Trump campaign adviser admits 2020 voter suppression plans


The adviser insisted later that he was referring to past Democratic efforts to accuse Republicans of voter suppression.

A senior member of Donald Trump's reelection campaign was caught admitting to Republican voter suppression efforts in an audio recording obtained and published by the Associated Press on Friday, claiming the campaign planned to closely monitor "rural areas" where Democrats supposedly "cheat."

Justin Clark, a political adviser and senior counsel for the Trump campaign, specifically said the party planned to engage in such efforts in 2020, though he insisted later that his comments implied Republicans would simply be monitoring the polls more closely in the coming election.

"Traditionally it’s always been Republicans suppressing votes in places," Clark said in the recording, which was first captured by One Wisconsin Now on Nov. 21, as part of a broader 2020 discussion event, and provided to the liberal opposition research group American Bridge.

"Let's start protecting our voters. We know where they are. ... Let's start playing offense a little bit. That's what you're going to see in 2020. It's going to be a much bigger program, a much more aggressive program, a much better-funded program."

Clark was speaking at a private event with Republicans in Wisconsin. When confronted with the remarks he claimed they had been taken out of context.

"As should be clear from the context of my remarks, my point was that Republicans historically have been falsely accused of voter suppression and that it is time we stood up to defend our own voters," he told the AP over the weekend. "Neither I nor anyone I know or work with would condone anyone’s vote being threatened or diluted and our efforts will be focused on preventing just that."

Clark also told the attendees in the recording that, in his conversations with Trump, Trump had frequently brought up voter fraud, which has often been shown to be statistically nonexistent but is often used by Republicans as an excuse to engage in voter suppression.

Referring to the party's efforts in Wisconsin, Clark said Trump is "committed to this, he believes in it and he will do whatever it takes to make sure it’s successful."

Clark reportedly claimed the Trump camp planned to "focus on rural areas around mid-size cities like Eau Claire and Green Bay, areas he says where Democrats 'cheat,'" but did not provide any examples to explain what he meant.

"Cheating doesn’t just happen when you lose a county, cheating happens at the margin overall," he said, in the recording. "What we’re going to be able to do, if we can recruit the bodies to do it, is focus on these places. That’s where our voters are."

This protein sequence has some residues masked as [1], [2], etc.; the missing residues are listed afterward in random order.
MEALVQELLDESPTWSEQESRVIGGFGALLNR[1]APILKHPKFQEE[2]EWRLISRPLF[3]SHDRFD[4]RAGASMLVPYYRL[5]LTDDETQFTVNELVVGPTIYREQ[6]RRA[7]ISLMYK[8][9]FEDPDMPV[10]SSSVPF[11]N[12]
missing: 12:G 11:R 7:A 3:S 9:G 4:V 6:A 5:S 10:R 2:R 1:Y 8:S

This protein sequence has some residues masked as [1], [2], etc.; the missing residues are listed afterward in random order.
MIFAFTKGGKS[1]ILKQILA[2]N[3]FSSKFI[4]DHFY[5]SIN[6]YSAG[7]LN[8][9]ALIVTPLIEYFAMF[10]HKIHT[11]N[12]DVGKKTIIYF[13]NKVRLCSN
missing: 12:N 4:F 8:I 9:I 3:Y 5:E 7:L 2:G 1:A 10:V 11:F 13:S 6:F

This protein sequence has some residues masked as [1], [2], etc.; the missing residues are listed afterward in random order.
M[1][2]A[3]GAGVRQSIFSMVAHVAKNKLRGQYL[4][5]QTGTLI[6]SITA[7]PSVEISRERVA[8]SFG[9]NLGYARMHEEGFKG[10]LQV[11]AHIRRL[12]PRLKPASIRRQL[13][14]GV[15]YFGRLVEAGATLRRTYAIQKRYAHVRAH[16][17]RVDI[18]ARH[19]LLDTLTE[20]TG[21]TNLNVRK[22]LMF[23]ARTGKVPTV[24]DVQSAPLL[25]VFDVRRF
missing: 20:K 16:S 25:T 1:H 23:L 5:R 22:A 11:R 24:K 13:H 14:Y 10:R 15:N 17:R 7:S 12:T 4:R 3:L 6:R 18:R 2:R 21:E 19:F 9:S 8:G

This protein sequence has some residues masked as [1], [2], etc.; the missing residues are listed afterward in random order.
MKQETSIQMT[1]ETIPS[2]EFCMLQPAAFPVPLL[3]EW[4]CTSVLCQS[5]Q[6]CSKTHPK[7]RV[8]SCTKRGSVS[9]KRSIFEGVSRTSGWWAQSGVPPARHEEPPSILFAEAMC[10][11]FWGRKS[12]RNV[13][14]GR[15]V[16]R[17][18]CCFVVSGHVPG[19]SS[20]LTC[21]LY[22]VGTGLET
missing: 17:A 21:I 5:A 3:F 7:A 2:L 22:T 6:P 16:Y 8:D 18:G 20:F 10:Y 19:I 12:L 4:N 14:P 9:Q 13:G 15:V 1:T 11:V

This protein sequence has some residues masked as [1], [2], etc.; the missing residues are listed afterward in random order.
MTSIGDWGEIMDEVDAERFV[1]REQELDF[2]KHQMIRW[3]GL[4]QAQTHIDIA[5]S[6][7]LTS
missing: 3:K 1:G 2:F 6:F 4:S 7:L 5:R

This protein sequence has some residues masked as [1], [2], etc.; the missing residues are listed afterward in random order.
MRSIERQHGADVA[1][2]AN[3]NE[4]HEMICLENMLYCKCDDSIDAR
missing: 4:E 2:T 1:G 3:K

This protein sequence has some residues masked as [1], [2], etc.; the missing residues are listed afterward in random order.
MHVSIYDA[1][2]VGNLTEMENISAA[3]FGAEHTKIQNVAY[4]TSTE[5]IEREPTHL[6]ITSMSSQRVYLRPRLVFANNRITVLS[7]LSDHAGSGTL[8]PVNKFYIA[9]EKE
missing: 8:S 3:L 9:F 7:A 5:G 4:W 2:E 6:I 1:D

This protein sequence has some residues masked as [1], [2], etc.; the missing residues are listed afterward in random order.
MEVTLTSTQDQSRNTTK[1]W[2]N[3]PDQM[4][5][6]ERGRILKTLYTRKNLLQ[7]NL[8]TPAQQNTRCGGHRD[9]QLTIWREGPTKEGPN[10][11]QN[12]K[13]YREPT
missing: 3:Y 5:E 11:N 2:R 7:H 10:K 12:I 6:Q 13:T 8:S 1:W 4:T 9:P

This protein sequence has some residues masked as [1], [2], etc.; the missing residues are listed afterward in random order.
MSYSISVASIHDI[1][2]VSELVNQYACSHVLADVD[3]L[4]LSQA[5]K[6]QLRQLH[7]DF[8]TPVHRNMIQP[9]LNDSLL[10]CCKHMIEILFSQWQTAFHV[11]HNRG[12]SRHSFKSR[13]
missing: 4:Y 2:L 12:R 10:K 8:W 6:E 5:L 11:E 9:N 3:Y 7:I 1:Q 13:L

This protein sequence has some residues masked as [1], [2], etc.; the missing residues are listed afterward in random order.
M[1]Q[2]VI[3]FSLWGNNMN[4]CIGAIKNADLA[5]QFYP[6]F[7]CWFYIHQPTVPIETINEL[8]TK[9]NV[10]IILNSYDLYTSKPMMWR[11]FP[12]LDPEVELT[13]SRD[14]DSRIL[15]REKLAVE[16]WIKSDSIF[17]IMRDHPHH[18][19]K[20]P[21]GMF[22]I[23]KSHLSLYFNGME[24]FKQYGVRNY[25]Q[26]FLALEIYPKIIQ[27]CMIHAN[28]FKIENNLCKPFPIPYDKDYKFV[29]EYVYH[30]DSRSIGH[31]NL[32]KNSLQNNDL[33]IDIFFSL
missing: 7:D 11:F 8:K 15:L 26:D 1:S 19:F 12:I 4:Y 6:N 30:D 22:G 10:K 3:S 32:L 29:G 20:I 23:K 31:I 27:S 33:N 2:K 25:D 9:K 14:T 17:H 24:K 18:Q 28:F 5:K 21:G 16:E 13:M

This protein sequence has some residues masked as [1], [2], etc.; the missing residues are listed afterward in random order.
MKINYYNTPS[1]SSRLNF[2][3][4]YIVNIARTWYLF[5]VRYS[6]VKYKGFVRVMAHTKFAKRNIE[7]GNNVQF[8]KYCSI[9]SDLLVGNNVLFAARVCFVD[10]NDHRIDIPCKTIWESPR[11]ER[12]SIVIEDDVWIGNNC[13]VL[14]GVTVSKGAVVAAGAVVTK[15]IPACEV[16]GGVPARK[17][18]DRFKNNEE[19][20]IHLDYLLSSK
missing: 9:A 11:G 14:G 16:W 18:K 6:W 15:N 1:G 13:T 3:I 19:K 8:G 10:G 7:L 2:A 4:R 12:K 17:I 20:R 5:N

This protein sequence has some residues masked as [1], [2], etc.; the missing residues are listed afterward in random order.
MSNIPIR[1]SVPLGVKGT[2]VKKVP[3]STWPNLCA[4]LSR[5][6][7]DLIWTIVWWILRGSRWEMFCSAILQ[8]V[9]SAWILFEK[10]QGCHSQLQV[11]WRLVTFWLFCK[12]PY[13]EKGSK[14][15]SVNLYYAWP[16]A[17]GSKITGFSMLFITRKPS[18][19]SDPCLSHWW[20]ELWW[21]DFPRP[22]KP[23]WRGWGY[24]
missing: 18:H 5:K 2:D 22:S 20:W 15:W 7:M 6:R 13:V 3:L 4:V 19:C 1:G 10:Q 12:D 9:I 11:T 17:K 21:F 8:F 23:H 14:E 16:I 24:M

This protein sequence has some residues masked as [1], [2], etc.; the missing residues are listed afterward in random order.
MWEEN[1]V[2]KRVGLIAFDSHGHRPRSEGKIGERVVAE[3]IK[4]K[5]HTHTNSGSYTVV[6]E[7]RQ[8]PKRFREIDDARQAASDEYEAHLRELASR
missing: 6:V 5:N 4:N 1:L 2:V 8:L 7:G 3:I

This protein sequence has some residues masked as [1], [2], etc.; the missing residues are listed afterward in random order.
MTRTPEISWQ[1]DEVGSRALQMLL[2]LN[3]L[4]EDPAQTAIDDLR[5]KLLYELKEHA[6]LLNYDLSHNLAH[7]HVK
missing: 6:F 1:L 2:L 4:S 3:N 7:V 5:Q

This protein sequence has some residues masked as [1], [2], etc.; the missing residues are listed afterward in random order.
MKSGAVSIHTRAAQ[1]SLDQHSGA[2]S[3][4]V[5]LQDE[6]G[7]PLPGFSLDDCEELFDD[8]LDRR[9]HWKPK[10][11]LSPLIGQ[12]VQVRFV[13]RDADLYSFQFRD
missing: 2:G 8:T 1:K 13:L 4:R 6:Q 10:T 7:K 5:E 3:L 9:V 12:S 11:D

Trump won Wisconsin by 1.3% in 2016. Previously, the state had voted for the Democratic nominee in every presidential election between 1988 and 2012.

Wisconsin has been the site of conservative efforts to manipulate the voting process in favor of Republicans for several years.

After the 2016 election, the state's then-Attorney General Brad Schimel, a Republican, noted that voter suppression assisted the party's efforts there.

"We battled to get voter ID on the ballot for the November ’16 election," he told a local radio host, connecting the campaign to Trump's surprise win the state. As a result, the state had its lowest voter turnout in two and a half decades, especially among black voters who are disproportionately affected by voter ID laws.

A conservative group, the Wisconsin Institute for Law and Liberty, recently won a lawsuit that seeks to purge as many as 230,000 votes from the state's voter rolls.

Wisconsin's Republican-dominated state legislature has kept gerrymandered legislative districts that favor Republicans in place, despite voters backing nonpartisan districts. The party has attempted to cut off early voting there as well.

At the national and state level Republican officials have been increasing efforts to suppress the vote ahead of the 2020 election, purging voter rolls and making it more difficult for reeinfranchised voters to cast a ballot.

Wisconsin Gov. Tony Evers (D), who ousted former Republican Gov. Scott Walker in November 2018, has since responded to Clark's comments, saying engaging in any sort of voter suppression efforts would be "bad for our democracy."

"If there’s bad behavior on the part of one side or the other to prevent people from voting, this is bad for our democracy," Evers said. "And frankly, I think will whoever does that, it will work to their disadvantage. It will make them look, frankly, stupid."

Published with permission of The American Independent Foundation.